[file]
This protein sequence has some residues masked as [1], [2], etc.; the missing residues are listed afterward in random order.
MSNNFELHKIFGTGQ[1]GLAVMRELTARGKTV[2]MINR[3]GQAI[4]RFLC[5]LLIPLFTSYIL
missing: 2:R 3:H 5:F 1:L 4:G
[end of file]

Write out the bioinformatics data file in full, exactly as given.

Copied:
This protein sequence has some residues masked as [1], [2], etc.; the missing residues are listed afterward in random order.
MSNNFELHKIFGTGQ[1]GLAVMRELTARGKTV[2]MINR[3]GQAI[4]RFLC[5]LLIPLFTSYIL
missing: 2:R 3:H 5:F 1:L 4:G